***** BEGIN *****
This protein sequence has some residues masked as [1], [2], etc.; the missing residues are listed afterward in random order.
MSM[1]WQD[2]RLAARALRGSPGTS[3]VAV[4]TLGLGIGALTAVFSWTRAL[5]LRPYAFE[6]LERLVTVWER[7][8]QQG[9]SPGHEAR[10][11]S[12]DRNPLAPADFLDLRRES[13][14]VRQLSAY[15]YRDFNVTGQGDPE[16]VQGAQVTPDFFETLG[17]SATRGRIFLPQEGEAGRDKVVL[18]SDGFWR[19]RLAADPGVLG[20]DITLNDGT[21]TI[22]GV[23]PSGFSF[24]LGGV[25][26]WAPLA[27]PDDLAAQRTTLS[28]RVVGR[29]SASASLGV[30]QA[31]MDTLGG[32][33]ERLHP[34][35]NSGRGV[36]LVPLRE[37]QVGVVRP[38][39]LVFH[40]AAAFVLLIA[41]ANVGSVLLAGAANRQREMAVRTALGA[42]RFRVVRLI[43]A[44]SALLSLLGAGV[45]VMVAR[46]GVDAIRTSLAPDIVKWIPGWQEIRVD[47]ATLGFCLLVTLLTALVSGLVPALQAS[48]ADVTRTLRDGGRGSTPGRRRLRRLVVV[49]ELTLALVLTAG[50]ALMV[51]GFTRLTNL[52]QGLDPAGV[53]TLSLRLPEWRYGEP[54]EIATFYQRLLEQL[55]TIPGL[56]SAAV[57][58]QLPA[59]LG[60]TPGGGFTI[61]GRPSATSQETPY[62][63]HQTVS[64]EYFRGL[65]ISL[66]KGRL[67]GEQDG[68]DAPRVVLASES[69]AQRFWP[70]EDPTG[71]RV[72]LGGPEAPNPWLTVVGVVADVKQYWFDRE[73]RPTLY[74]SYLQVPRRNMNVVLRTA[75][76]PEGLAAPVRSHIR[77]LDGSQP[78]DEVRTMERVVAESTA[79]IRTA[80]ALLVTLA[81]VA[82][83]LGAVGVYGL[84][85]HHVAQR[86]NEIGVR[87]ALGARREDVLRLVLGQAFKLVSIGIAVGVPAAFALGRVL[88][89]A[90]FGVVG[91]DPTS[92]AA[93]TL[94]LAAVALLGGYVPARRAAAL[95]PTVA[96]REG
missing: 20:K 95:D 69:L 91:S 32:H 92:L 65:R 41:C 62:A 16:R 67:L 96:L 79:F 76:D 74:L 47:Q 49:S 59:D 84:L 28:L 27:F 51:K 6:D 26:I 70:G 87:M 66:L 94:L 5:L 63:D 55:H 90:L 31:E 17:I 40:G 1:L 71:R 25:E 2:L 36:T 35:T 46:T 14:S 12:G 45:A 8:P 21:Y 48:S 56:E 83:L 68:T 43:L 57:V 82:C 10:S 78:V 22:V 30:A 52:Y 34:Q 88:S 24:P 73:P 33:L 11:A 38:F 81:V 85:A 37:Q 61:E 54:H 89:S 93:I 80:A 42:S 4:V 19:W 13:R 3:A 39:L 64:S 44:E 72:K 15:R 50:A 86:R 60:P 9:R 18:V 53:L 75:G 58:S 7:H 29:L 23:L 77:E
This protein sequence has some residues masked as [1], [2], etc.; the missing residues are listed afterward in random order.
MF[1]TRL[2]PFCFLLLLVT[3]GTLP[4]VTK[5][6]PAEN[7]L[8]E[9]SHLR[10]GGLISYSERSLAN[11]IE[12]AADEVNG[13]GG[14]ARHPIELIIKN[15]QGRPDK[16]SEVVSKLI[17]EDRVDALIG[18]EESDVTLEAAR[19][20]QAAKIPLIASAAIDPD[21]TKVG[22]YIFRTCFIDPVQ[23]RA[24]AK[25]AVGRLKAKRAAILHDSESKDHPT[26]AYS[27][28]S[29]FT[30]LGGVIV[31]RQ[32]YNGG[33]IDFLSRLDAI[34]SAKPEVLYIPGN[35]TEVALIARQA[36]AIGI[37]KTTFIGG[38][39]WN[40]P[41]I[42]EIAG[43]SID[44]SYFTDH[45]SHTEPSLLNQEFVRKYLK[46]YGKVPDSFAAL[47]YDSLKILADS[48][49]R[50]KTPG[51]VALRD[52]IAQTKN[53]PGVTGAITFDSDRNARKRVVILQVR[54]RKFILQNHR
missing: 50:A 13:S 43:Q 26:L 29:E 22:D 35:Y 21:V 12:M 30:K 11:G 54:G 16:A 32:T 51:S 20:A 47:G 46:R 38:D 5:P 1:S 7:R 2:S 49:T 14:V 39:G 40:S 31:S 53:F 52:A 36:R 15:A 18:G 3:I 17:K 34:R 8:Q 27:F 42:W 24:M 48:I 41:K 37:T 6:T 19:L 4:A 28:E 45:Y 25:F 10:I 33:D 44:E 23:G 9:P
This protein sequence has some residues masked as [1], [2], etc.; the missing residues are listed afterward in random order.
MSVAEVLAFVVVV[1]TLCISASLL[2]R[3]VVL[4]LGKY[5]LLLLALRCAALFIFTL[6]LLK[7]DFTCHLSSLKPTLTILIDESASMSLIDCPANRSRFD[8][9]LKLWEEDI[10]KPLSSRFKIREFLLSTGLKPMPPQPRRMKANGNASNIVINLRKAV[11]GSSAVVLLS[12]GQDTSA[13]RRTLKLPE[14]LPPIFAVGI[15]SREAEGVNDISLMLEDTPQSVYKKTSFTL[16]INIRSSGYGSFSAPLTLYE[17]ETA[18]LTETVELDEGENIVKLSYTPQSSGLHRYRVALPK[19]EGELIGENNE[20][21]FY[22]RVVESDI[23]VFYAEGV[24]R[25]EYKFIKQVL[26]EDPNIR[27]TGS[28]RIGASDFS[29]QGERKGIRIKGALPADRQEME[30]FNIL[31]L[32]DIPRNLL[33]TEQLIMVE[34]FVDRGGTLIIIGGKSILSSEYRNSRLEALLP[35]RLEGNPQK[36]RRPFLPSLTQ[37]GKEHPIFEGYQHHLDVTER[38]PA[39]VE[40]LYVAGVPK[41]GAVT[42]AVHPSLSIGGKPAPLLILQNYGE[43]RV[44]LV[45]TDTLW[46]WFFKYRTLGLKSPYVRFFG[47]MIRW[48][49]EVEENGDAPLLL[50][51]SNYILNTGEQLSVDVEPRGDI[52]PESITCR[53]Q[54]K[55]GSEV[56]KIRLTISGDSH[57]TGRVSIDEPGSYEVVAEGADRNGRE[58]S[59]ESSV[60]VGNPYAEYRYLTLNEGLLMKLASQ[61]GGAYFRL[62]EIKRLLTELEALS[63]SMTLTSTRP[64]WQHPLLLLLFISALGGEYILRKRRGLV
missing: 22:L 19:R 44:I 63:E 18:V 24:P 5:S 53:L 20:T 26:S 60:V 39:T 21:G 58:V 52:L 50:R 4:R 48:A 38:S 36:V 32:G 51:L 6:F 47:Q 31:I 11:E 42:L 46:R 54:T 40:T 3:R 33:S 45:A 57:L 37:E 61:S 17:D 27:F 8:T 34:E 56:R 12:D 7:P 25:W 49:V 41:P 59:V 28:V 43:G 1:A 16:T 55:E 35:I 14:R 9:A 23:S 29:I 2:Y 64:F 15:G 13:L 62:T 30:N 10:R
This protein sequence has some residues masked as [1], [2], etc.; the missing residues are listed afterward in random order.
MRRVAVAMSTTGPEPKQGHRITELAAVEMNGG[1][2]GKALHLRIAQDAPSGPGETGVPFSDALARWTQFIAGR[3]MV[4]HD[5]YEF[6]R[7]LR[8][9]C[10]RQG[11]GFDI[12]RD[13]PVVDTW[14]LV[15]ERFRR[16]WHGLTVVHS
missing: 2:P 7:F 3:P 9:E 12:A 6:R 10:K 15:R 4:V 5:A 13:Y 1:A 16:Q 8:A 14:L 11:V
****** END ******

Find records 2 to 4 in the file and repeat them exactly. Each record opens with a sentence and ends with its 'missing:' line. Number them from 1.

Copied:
This protein sequence has some residues masked as [1], [2], etc.; the missing residues are listed afterward in random order.
MF[1]TRL[2]PFCFLLLLVT[3]GTLP[4]VTK[5][6]PAEN[7]L[8]E[9]SHLR[10]GGLISYSERSLAN[11]IE[12]AADEVNG[13]GG[14]ARHPIELIIKN[15]QGRPDK[16]SEVVSKLI[17]EDRVDALIG[18]EESDVTLEAAR[19][20]QAAKIPLIASAAIDPD[21]TKVG[22]YIFRTCFIDPVQ[23]RA[24]AK[25]AVGRLKAKRAAILHDSESKDHPT[26]AYS[27][28]S[29]FT[30]LGGVIV[31]RQ[32]YNGG[33]IDFLSRLDAI[34]SAKPEVLYIPGN[35]TEVALIARQA[36]AIGI[37]KTTFIGG[38][39]WN[40]P[41]I[42]EIAG[43]SID[44]SYFTDH[45]SHTEPSLLNQEFVRKYLK[46]YGKVPDSFAAL[47]YDSLKILADS[48][49]R[50]KTPG[51]VALRD[52]IAQTKN[53]PGVTGAITFDSDRNARKRVVILQVR[54]RKFILQNHR
missing: 50:A 13:S 43:Q 26:L 29:E 22:D 35:Y 21:V 12:M 30:K 11:G 54:G 16:A 32:T 51:S 20:A 47:G 46:R 38:D 5:P 1:S 7:R 2:S 49:T 14:V 39:G 40:S 31:S 53:F 52:A 36:R 15:A 18:G 3:I 17:K 34:R 8:Q 27:F 42:W 24:M 48:I 41:K 37:T 6:T 19:L 4:A 28:E 45:Y 25:F 10:I 33:D 44:E 23:G 9:P
This protein sequence has some residues masked as [1], [2], etc.; the missing residues are listed afterward in random order.
MSVAEVLAFVVVV[1]TLCISASLL[2]R[3]VVL[4]LGKY[5]LLLLALRCAALFIFTL[6]LLK[7]DFTCHLSSLKPTLTILIDESASMSLIDCPANRSRFD[8][9]LKLWEEDI[10]KPLSSRFKIREFLLSTGLKPMPPQPRRMKANGNASNIVINLRKAV[11]GSSAVVLLS[12]GQDTSA[13]RRTLKLPE[14]LPPIFAVGI[15]SREAEGVNDISLMLEDTPQSVYKKTSFTL[16]INIRSSGYGSFSAPLTLYE[17]ETA[18]LTETVELDEGENIVKLSYTPQSSGLHRYRVALPK[19]EGELIGENNE[20][21]FY[22]RVVESDI[23]VFYAEGV[24]R[25]EYKFIKQVL[26]EDPNIR[27]TGS[28]RIGASDFS[29]QGERKGIRIKGALPADRQEME[30]FNIL[31]L[32]DIPRNLL[33]TEQLIMVE[34]FVDRGGTLIIIGGKSILSSEYRNSRLEALLP[35]RLEGNPQK[36]RRPFLPSLTQ[37]GKEHPIFEGYQHHLDVTER[38]PA[39]VE[40]LYVAGVPK[41]GAVT[42]AVHPSLSIGGKPAPLLILQNYGE[43]RV[44]LV[45]TDTLW[46]WFFKYRTLGLKSPYVRFFG[47]MIRW[48][49]EVEENGDAPLLL[50][51]SNYILNTGEQLSVDVEPRGDI[52]PESITCR[53]Q[54]K[55]GSEV[56]KIRLTISGDSH[57]TGRVSIDEPGSYEVVAEGADRNGRE[58]S[59]ESSV[60]VGNPYAEYRYLTLNEGLLMKLASQ[61]GGAYFRL[62]EIKRLLTELEALS[63]SMTLTSTRP[64]WQHPLLLLLFISALGGEYILRKRRGLV
missing: 22:L 19:R 44:I 63:E 18:V 24:P 5:S 53:L 20:T 26:S 60:V 39:T 21:G 58:V 52:L 50:R 4:R 48:A 38:S 36:V 32:G 51:L 6:F 47:Q 31:I 11:E 42:L 46:R 54:T 40:T 3:R 33:S 45:A 57:L 37:E 61:S 17:D 27:F 8:T 34:E 56:R 12:D 7:P 25:W 49:V 41:P 59:V 28:V 43:G 1:A 16:T 55:E 35:I 14:R 9:A 23:S 29:I 2:Y 64:F 15:G 13:L 62:T 30:N 10:R
This protein sequence has some residues masked as [1], [2], etc.; the missing residues are listed afterward in random order.
MRRVAVAMSTTGPEPKQGHRITELAAVEMNGG[1][2]GKALHLRIAQDAPSGPGETGVPFSDALARWTQFIAGR[3]MV[4]HD[5]YEF[6]R[7]LR[8][9]C[10]RQG[11]GFDI[12]RD[13]PVVDTW[14]LV[15]ERFRR[16]WHGLTVVHS
missing: 2:P 7:F 3:P 9:E 12:A 6:R 10:K 15:R 4:V 5:A 13:Y 1:A 16:Q 8:A 14:L 11:V